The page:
The FCC released its broadcast spectrum incentive auction order 6/2. It’s looking to be a pretty complicated process—including the whole reverse auction roadmap—and has LPTVs in an uproar. Some 1,700 LPTV licensees with more than 10,000 built stations and CPs will be facing an unfunded mandate of over $1 billion in channel relocation costs. Some good news, though, as the Commission is promoting channel sharing and allowing a change to the city of licenses in sharing deals. RBR-TVBR asked Larry Patrick, Managing Partner, Patrick Communications; and Francisco Montero, Managing Partner, Fletcher, Heald & Hildreth, P.L.C., for their thoughts:
Said Patrick: “Seeing the road map for the spectrum auction is very helpful both for those who wish to surrender their licenses and those who want to remain broadcasters. There still remains misunderstanding of the auction and repacking based on our conversations just recently with station owners in several markets. The FCC’s outreach efforts will be critical to the auction and repacking processes. Promoting channel sharing, while allowing a change to the city of licenses, may now open up some opportunities for current licensees. The test in Los Angeles is with stations that share a common transmission site. The test for sharing may be when stations currently operate from diverse transmission sites and with situations where the sharing is between a Class A and a full-power station.
Chairman Wheeler is a man of action who intends to launch the auction next year. His largest challenge may be to convince enough television broadcasters to surrender their licenses so that the broadband bidders will generate the target revenues for the Commission and those who will surrender licenses. We are now just starting an interesting ride in the history of television broadcasters.”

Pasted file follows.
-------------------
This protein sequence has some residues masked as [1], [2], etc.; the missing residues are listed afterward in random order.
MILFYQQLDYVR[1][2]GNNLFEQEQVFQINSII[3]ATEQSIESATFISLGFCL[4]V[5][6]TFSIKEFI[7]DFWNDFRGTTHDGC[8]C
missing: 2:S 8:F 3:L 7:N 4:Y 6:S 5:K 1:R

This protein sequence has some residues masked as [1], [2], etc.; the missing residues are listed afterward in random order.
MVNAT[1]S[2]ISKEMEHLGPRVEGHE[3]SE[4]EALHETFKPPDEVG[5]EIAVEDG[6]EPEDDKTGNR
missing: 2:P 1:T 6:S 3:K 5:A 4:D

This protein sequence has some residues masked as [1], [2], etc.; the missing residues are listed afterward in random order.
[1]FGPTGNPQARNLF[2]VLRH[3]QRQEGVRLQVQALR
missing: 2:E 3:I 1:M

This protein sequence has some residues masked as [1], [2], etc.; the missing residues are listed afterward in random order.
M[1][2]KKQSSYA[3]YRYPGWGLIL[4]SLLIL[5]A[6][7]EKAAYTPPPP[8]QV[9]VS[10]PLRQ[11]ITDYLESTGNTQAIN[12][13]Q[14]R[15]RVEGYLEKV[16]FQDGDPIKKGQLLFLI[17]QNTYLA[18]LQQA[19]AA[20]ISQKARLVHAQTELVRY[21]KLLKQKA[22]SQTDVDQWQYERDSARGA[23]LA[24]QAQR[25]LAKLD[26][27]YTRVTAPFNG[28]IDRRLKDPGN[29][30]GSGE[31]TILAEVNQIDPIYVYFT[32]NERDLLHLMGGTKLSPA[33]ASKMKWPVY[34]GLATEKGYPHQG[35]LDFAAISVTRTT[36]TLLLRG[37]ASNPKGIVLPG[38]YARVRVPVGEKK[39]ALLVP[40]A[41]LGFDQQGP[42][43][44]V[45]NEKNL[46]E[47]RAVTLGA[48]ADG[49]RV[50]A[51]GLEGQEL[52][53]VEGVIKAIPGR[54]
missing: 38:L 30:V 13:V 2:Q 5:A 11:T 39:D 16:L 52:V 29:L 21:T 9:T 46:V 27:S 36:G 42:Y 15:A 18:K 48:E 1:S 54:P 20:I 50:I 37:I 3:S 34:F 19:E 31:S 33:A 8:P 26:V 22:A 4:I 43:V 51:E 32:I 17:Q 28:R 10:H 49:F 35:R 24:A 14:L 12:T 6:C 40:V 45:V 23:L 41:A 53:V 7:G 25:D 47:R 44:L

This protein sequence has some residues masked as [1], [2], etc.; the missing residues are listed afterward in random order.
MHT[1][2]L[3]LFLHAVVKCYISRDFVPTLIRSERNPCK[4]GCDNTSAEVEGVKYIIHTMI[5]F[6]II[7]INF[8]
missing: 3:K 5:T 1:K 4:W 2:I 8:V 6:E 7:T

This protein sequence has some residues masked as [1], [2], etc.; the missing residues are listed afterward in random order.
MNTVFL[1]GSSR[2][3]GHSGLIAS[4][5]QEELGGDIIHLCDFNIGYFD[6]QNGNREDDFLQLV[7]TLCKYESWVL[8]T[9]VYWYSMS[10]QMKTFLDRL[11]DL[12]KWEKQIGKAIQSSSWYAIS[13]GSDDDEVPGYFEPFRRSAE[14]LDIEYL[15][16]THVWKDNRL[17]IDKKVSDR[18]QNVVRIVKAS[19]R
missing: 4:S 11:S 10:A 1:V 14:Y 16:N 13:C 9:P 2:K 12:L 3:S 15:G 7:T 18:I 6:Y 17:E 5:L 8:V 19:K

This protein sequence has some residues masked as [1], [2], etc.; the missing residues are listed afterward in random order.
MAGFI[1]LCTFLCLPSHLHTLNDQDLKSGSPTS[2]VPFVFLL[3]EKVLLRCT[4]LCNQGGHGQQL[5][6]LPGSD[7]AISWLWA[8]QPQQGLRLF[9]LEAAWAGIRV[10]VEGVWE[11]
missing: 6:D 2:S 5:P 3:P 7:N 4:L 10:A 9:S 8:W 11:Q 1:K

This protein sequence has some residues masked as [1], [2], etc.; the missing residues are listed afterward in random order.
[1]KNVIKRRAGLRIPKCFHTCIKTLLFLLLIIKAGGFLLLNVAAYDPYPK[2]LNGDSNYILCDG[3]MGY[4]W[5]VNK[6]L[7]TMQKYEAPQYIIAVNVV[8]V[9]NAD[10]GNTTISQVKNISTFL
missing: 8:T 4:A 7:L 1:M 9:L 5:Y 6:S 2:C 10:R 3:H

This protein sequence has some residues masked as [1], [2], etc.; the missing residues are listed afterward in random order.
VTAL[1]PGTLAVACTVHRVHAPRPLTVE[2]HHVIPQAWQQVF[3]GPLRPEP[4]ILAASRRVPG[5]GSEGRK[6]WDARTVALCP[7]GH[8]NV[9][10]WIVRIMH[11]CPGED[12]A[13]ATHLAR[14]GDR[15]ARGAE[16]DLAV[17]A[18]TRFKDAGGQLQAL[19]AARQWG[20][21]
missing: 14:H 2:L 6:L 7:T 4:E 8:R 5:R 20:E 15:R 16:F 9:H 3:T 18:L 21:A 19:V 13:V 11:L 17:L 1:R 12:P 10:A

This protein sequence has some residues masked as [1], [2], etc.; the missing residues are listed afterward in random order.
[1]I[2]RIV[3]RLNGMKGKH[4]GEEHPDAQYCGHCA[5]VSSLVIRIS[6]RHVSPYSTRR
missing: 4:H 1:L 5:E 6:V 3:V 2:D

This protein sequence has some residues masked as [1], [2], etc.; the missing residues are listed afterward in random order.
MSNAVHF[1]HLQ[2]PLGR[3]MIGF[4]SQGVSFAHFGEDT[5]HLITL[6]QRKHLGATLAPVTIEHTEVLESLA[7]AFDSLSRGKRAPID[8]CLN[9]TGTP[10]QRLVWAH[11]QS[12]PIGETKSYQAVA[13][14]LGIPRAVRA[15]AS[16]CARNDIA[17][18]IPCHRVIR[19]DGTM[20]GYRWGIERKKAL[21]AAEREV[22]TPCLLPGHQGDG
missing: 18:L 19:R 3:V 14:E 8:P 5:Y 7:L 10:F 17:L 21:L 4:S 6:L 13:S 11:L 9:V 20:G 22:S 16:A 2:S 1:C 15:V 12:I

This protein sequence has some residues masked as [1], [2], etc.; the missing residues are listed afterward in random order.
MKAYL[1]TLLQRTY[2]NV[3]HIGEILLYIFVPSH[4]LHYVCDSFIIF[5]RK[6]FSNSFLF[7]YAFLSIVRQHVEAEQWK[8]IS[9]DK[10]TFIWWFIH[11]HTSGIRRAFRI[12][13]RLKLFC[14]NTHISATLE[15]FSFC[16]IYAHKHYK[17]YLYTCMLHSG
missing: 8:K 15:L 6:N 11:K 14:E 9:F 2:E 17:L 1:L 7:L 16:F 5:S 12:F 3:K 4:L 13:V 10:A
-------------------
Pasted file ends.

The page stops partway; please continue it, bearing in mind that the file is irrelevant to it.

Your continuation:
Said Montero: “The new rules won’t take effect until 60 days after they get published in the Federal Register — and even then, the “information collection” components of the rules will have to await OMB review thanks to the “Paperwork Reduction Act.” Still, the release of this Report & Order sets in real motion a process which began with the release of the National Broadband Plan back in early 2010. The Broadband Plan contained a controversial proposal to reallocate spectrum from broadcast television, mobile satellite, government and other uses to “mobile broadband” through the use of innovative “incentive auctions” and other market-oriented mechanisms. Now, four years later, we have the culmination of that initial innovative proposal. As the FCC has stated, the rules adopted today establish the foundation for the incentive auction and the format for developing detailed, final auction procedures in the pre-auction process. There are four parts to the rules: (1) The reorganized 600 MHz Band, including repacking and unlicensed operations; (2) The Incentive Auction process and design; (3) The post-auction transition for all incumbents in the 600 MHz band; and (4) the post-transition regulatory issues, including channel sharing. There continue to be very controversial elements to this process. Clearly the LPTV stations, which cannot participate in the auctions due to their secondary status as license holders, are not satisfied with what they see as over $1 billion in unfunded mandate costs for channel relocations, and the NAB has expressed its concern with the formulation of the spectrum repacking process. Specifically, under the Spectrum Act adopted by Congress which put the reverse auction process in motion, the FCC must make “all reasonable efforts” in the repacking of spectrum to protect both the population served and coverage area of broadcast stations. However, the NAB and others charge that TV stations that are not even participating in the auction will see their coverage areas diminished in repacking and that the software that the FCC has established for these purposes is untested and flawed. So the battle will continue. But the release of the Report & Order is clearly a landmark event in the process initiated in 2010 by the National Broadband Plan.”